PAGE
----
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This Baker Makes Internet Trolls Eat Their Words — Literally

Courtesy of Troll Cakes

The social media world is heavily populated by trolls — you know, those people who write nasty, mean comments online. Sometimes it can be tempting to respond back, but what if there's a better alternative? Like sending them a cake.... with their words written on it.

New York City baker Kat Thek does just that. She's the founder of Troll Cakes, a bakery and detective agency.

The process is simple. First, customers go to the Troll Cakes site to submit the comment and address of the troll in question. Thek will then bake a cake, write the comment on it using frosting or fondant letters, wrap it up in festive confetti, and send it to the perpetrator.

"When you open it up, [the box] looks like 100 percent good news," Thek laughs. "And then you see a screen grab of your comment, and it says, 'Congratulations! Your Internet comment has been made into a Troll Cake.' "

Don't know the address of your troll? That's where the "detective agency" part of Thek's business comes into play. She offers to do the investigating for you. She will search for the troll's address and send it to his or her home or workplace.

Customers can also send cake orders to the White House. After all, President Trump is tweeter-in-chief. Thek calls it the "Tiny Hands Special" and promises on her site that these cakes are "bigly satisfying."

Thek has designed a cake that included Trump's comment that he draws higher television ratings than did the September 11 attacks.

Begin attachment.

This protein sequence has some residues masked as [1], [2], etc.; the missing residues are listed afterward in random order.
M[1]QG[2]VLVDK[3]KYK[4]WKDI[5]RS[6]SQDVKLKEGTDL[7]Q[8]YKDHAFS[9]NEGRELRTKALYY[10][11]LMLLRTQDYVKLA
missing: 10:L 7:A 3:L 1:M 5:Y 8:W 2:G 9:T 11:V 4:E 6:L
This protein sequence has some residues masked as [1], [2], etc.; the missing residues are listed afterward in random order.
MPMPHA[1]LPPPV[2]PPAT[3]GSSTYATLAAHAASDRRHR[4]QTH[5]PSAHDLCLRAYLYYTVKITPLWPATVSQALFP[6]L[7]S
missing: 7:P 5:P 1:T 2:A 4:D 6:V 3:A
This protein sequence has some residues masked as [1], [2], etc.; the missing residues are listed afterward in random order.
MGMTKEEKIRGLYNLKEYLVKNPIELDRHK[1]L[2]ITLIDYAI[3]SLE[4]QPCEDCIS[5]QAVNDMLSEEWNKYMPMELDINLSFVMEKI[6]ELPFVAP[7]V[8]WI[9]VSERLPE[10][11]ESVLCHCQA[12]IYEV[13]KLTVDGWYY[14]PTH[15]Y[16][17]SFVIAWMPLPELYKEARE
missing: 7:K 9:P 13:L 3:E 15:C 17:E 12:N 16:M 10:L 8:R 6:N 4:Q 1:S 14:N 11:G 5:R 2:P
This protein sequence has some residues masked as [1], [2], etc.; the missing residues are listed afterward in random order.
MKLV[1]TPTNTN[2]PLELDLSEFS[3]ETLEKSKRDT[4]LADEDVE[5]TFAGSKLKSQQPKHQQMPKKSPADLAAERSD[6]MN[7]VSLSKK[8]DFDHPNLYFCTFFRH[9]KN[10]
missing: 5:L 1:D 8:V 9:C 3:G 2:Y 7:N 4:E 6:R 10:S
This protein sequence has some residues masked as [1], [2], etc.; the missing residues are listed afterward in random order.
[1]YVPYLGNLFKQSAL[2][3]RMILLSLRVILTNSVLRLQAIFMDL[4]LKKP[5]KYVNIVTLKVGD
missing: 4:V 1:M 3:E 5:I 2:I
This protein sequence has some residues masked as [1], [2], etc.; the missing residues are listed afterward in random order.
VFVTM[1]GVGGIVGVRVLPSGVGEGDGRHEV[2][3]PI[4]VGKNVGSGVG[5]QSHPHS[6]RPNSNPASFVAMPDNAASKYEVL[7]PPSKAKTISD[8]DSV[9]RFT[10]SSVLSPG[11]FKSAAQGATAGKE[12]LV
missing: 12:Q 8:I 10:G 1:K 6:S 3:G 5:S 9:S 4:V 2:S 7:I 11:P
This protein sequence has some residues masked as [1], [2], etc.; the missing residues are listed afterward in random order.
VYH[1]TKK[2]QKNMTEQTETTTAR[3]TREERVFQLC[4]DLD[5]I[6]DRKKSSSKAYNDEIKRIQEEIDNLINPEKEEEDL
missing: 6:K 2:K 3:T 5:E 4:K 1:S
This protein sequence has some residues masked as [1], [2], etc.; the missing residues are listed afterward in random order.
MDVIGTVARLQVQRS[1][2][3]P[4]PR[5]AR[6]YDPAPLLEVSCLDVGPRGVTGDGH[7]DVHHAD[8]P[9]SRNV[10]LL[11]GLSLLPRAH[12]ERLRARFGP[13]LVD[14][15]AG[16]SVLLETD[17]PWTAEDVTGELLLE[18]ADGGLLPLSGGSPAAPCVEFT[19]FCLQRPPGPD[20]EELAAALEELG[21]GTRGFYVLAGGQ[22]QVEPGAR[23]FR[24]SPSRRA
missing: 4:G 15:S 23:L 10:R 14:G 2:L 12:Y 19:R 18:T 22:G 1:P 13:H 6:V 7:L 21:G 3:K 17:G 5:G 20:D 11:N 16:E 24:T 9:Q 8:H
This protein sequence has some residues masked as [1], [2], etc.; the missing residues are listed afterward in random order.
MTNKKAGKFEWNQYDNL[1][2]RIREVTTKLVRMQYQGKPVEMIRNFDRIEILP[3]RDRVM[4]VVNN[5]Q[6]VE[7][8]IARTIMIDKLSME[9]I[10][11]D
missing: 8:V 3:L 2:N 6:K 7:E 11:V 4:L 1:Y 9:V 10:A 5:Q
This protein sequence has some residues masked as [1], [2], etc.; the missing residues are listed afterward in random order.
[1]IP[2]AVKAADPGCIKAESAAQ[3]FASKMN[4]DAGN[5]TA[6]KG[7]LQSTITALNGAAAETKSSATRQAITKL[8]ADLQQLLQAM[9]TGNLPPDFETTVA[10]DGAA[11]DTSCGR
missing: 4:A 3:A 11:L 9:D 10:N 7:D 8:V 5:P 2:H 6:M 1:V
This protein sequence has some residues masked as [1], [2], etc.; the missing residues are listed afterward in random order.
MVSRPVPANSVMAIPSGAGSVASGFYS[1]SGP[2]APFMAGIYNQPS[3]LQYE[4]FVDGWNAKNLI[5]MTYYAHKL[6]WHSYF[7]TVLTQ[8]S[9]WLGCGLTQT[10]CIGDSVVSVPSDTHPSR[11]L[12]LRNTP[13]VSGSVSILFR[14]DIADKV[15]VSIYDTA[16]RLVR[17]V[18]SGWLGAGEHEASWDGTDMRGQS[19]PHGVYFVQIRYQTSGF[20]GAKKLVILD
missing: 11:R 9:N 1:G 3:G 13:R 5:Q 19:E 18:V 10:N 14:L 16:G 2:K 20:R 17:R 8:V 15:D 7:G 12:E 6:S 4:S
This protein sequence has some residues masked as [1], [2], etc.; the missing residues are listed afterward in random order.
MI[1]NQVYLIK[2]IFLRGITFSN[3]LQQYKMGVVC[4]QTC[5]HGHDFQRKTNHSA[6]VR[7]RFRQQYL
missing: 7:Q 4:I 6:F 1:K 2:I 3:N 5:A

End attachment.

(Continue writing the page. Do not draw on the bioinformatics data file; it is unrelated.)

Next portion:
"That went on a cake," Thek said.

The president's infamous "I don't stand by anything" quote was also iced on a cake, as well as his tweet, "I have never seen a thin person drinking Diet Coke."

/ Courtesy of Troll Cakes
Courtesy of Troll Cakes

Thek jokes that if the White House is all set for cakes, she doesn't mind sending some to Mar-a-Lago or "wherever else Trump is hanging out."

The self-taught baker was inspired to start this business after she saw a rude comment on Dolly Parton's Facebook that read, "Your momma be so disappointed in you."

"It was infuriating, but also hilarious, because who would actively try to hurt her feelings? It was so ridiculous," Thek said.

And so she put those words on a cake and sent it to that Facebook user.

The Internet is a "bottomless pit of mean things," Thek says, but her goal isn't to "cure the world of pettiness." Thek wants to poke fun and have people imagine what their comments would look like on a cake.

So for those trolls out there, be careful what you write, because you never know — you just may end up eating your own words.

Copyright 2021 NPR. To see more, visit https://www.npr.org.

Noor Wazwaz